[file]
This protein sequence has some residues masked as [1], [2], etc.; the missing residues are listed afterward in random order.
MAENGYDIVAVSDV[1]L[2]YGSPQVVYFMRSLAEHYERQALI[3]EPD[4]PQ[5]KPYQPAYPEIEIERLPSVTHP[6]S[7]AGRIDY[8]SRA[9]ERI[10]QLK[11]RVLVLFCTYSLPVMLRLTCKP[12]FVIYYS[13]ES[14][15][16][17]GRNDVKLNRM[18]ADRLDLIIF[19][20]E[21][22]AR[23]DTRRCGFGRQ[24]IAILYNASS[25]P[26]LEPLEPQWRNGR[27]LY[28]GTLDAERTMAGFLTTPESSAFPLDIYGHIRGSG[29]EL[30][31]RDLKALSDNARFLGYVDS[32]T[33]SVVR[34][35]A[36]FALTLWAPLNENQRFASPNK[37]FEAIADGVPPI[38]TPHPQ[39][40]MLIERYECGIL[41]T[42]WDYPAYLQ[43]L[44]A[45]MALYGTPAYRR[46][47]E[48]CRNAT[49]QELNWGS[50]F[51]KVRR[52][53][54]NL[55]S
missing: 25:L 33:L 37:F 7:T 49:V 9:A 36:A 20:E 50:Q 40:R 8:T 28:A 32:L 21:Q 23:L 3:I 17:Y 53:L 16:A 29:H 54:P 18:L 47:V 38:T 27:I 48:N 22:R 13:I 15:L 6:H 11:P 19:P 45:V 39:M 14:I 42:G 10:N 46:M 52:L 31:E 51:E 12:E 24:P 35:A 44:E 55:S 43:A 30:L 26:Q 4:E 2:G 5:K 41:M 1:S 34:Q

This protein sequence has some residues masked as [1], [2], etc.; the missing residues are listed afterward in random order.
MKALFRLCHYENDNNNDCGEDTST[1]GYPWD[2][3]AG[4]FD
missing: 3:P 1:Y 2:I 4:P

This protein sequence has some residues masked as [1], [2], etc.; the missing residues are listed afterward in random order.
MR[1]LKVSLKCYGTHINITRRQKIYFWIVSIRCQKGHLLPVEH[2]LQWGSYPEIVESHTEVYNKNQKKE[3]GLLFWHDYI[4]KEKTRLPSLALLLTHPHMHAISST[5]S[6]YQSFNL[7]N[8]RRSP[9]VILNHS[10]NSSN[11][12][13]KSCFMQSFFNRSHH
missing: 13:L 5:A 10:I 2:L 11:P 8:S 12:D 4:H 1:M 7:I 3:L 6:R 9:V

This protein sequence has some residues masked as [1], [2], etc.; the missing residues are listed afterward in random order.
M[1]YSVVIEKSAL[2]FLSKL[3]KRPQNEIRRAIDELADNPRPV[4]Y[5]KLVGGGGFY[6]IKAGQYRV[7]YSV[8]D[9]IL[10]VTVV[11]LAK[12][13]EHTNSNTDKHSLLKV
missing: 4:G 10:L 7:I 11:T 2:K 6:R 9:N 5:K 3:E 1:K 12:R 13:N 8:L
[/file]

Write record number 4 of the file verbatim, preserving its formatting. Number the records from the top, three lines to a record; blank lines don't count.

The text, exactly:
This protein sequence has some residues masked as [1], [2], etc.; the missing residues are listed afterward in random order.
M[1]YSVVIEKSAL[2]FLSKL[3]KRPQNEIRRAIDELADNPRPV[4]Y[5]KLVGGGGFY[6]IKAGQYRV[7]YSV[8]D[9]IL[10]VTVV[11]LAK[12][13]EHTNSNTDKHSLLKV
missing: 4:G 10:L 7:I 11:T 2:K 6:R 9:N 5:K 3:E 1:K 12:R 13:N 8:L